No single person invented bacon, but the first records of cured pork originate in ancient China. The word “bacon” was used starting in the 17th century to refer to any type of salted and smoked pork belly.Know More
The beginning of the word comes from older French and German words meaning the back of a pig. The word “bacon” in its present form started in 16th century England to mean any type of pork. It later evolved to mean smoked and salted pork. In terms of the actual process of adding salt to pork, which is the most basic quality of bacon, the ancient Chinese were the first to invent bacon, and there are records of this type of early bacon as early as 1500 B.C.E.
The ancient Romans also had a type of bacon that came from a pig’s shoulder. The Romans would boil this dish with dried figs and then serve it with wine. The Anglo-Saxons consumed a lot of bacon-like foods throughout the Middle Ages. During World War II, when food was rationed, bacon was more important since many butchers would donate it. It is actually possible to use bacon to create devices that cause fires, and bacon was sometimes used directly in weapons throughout history.Learn more about Meat, Poultry & Seafood
Unopened bacon lasts one to two weeks past the printed date, when refrigerated, according to Eat By Date. Opened, uncooked bacon lasts for one week past the printed date, when refrigerated. Cooked bacon lasts seven to 10 days, when refrigerated.Full Answer >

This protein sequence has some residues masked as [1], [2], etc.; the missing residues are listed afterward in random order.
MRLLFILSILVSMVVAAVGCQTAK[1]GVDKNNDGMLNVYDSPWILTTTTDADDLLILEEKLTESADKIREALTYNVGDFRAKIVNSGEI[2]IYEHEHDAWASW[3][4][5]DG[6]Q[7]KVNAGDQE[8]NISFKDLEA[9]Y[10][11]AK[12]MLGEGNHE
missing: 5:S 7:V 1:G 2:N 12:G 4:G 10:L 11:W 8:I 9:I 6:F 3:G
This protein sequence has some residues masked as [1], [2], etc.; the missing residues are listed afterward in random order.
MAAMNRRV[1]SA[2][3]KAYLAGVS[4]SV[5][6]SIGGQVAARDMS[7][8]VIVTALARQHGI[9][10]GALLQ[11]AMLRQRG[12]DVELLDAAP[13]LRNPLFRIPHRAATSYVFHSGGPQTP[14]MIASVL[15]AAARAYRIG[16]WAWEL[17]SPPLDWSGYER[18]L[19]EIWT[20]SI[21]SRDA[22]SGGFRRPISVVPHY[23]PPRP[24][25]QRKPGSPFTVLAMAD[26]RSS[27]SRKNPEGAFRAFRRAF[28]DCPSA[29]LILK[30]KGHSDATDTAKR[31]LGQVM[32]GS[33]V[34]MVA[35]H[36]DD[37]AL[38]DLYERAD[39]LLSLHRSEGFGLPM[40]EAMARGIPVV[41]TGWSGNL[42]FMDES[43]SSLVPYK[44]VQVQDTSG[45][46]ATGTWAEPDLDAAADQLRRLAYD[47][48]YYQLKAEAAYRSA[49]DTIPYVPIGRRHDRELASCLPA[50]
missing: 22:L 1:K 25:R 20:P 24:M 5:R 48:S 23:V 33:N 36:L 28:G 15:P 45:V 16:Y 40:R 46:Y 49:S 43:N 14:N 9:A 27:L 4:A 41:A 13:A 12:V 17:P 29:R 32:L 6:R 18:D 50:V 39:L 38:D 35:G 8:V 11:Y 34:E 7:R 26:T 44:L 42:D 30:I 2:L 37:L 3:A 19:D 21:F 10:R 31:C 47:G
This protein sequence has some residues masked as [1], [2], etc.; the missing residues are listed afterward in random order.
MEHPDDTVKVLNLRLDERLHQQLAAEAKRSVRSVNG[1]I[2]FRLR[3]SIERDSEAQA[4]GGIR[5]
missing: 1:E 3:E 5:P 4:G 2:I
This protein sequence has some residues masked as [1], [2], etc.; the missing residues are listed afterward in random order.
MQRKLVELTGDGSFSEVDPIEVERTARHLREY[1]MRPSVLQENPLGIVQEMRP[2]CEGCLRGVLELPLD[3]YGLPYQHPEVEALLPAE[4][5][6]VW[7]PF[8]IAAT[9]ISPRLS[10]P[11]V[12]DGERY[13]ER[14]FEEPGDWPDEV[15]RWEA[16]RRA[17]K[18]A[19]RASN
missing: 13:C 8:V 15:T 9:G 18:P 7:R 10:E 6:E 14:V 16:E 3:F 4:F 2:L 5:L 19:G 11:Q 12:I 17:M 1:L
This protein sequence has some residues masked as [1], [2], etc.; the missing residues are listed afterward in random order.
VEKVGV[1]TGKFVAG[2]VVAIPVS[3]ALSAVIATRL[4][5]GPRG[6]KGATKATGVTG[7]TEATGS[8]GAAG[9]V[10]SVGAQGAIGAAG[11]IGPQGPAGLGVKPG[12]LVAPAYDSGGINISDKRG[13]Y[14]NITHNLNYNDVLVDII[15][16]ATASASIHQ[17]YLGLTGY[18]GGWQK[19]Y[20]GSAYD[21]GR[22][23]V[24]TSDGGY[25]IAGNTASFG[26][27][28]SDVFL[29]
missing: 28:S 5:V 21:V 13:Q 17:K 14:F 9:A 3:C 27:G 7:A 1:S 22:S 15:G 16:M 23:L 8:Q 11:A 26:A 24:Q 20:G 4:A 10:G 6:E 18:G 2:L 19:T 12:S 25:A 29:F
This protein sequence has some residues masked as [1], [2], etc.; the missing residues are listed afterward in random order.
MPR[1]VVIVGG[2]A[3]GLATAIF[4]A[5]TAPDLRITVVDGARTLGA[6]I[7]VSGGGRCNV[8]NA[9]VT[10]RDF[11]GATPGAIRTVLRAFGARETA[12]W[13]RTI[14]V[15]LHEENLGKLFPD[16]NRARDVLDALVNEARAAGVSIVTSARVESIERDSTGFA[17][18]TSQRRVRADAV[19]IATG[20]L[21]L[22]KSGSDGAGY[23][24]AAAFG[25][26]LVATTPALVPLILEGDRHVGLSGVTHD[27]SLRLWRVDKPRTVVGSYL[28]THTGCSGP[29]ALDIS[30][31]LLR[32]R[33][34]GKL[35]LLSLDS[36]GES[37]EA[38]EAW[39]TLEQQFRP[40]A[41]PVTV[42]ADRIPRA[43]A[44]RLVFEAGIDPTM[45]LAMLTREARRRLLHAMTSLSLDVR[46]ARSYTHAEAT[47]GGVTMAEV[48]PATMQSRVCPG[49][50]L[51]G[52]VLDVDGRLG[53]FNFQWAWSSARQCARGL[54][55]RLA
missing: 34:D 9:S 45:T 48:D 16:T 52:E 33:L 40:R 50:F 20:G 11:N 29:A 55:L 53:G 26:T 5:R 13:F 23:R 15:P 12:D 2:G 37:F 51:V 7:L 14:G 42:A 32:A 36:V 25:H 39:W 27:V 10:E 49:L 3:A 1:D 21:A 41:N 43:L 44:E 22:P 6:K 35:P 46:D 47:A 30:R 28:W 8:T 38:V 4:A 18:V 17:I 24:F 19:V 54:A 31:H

Unopened bacon lasts for one to two weeks past the printed date on the package. Cooked bacon lasts seven to 10 days in the refrigerator. Unopened bacon bits last up to six months in the refrigerator, while opened bacon bits last around six weeks in the refrigerator.Full Answer >
While Renee Jacques of The Huffington Posts states that bacon is unhealthy, loaded with saturated fats and sodium and also linked to heart disease, WebMD notes it is not necessary to eliminate bacon from a diet as long as moderation is practiced and healthy choices are made. WebMD recommends restricting bacon to 1 ounce per day and choosing leaner types or substituting turkey bacon.Full Answer >
During the mid 1800's, the United Kingdom was forced to import meat from Canada due to a pork shortage. Once imported, the English would cure the backmeat in a special brine and smoke it. Americans in the U.K. liked the meat, so they brought it back to the United States and gave it the name Canadian bacon due to its origins. Only Americans refer to this bacon as Canadian bacon.Full Answer >